A teen who was driving a car that crashed in Rancho Santa Fe, killing a classmate, pleaded guilty in connection with the case on Tuesday.
Alex Capozza, 17, was killed in the crash early on a Sunday morning in October when the Mazda he was riding in rolled over several times.
In October, prosecutors decided to charge the driver, who is also 17, as a juvenile, and as such, he has not been identified. In juvenile court on Tuesday, the Torrey Pines High School student pleaded guilty to one count of felony gross vehicular manslaughter with two special allegations of great bodily injury. In return for the teen's plea, the prosecution dropped other charges, including felony DUI.
The first thing the defense attorney did on Tuesday was withdraw the defense request for a deferred judgment. If the judge had ruled in the teen driver's favor, a deferred judgment would have allowed him to serve his punishment and then have the crime removed from his record. It appears, however, that the probation department and prosecutor opposed the request, so the defense dropped it prior to any ruling.
The driver faces 13 years in custody, according to Judge George Clark, but the boy's defense attorney explained that that is the adult sentence maximum, not the juvenile crime sentence, which the teen faces. When he is sentenced on Dec. 9, he will most likely get something within a very wide range of punishment, ranging from home detention to a year or more at the state youth authority, according to the teen's attorney.
New information about the incident was revealed in court on Tuesday, including the fact that investigators believe the car was going about 79 mph when it crashed in a 45 mph zone. The toxicology report showed that the teen driver had a .11 BAC, not a .10, as previously reported. The prosecutor also said the driver most likely had a BAC of .14 or .15 at the time of the crash. In addition, the report showed the teen had morphine in his system at the time of the crash. The defense attorney said the teen denies taking any drugs that night. There is apparently some question about the accuracy of the blood test, so the judge ordered a retest to be done before sentencing.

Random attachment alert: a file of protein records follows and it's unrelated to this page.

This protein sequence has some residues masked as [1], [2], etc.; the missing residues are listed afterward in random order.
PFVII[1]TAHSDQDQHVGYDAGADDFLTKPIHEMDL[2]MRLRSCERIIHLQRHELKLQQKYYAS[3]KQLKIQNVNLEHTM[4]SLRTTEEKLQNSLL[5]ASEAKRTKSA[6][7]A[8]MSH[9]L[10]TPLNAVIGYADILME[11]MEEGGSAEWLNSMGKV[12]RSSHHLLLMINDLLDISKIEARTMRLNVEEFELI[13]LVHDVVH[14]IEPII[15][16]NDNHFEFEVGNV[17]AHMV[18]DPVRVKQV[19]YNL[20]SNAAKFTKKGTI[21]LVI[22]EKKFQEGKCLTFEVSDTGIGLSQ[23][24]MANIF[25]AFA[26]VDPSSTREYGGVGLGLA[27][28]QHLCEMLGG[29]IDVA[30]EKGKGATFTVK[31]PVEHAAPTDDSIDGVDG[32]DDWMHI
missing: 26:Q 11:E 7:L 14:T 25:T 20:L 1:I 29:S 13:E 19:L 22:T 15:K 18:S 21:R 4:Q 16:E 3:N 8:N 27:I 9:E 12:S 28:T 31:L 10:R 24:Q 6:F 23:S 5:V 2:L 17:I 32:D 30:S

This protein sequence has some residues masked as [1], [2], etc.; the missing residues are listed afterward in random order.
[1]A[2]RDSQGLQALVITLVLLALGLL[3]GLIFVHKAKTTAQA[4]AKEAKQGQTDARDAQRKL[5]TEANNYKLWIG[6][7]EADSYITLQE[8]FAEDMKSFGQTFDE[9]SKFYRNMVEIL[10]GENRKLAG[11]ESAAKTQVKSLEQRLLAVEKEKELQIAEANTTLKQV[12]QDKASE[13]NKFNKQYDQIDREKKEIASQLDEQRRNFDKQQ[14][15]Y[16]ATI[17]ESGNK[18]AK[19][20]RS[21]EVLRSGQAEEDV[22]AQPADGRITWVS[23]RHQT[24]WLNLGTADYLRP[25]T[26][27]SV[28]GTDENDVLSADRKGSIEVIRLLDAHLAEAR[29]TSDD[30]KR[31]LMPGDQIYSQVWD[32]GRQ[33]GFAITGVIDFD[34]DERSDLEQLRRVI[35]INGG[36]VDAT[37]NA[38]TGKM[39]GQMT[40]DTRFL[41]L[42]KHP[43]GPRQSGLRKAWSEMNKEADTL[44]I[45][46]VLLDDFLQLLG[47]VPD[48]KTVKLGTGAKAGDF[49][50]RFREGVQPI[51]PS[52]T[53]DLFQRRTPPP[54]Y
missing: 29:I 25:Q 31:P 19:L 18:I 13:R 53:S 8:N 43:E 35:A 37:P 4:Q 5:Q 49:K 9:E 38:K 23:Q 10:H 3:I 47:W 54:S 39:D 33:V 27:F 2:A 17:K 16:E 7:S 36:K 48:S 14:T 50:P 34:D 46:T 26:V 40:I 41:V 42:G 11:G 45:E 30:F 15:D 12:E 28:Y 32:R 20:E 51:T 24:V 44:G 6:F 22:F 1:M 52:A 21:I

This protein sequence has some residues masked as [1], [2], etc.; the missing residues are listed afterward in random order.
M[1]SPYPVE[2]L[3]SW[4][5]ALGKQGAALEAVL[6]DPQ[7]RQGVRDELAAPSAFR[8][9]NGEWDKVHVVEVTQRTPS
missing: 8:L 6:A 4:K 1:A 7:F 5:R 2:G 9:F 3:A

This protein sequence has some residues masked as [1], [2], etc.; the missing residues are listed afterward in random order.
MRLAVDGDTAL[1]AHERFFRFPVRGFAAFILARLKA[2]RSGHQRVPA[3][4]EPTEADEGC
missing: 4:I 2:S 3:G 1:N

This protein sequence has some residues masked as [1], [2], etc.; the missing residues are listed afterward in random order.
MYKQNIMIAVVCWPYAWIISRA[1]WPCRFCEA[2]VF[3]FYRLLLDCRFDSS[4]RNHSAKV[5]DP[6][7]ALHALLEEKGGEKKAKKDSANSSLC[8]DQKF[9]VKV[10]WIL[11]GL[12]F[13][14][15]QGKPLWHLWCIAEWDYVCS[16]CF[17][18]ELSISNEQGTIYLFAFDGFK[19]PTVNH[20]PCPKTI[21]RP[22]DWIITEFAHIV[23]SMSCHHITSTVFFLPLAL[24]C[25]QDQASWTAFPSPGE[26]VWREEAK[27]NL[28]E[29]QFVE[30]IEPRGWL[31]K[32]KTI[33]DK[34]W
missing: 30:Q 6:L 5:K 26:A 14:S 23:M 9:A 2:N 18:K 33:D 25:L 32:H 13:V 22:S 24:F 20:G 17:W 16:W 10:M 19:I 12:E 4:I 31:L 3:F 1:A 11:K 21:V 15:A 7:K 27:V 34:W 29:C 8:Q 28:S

The defense again asked the judge to let the teen go home with his parents while awaiting sentencing. The attorney said the boy has no prior arrests or traffic tickets -- not even an unexplained tardy from school. He said the family would agree to any conditions to get their son back home, including routine drug testing and probation department supervision. The lawyer said the teen could be home-schooled or return to classes at Torrey Pines high, and promised the teen would comply with all requirements of release from juvenile hall.
The prosecutor strongly opposed that request, however, pointing out that the probation department said that the teen should remain in custody and that he needs drug and alcohol treatment. The prosecutor noted that the boy was under his parent's supervision the night of the accident, which shows that parent supervision in this case is not adequate. She also told the court that the boy should remain in custody at Juvenile Hall for his own safety and the safety of others.
In the end, the judge denied the request for release.
Another teen, Jaime Arnold, also 17, was badly injured in the crash.
Laure Capozza, Alex's aunt, said after the crash that his parents were devastated by the death of their son.
"There's a lot of family that's pulled together right now, they're being as supportive as possible to Alex's parents who are going through the worst thing anybody could ever go through," Laure Capozza said.
She's hoping the crash will help teens understand why no one should ever drink and drive, and why everyone should always wear seat belts. Investigators said Alex was not wearing a seat belt.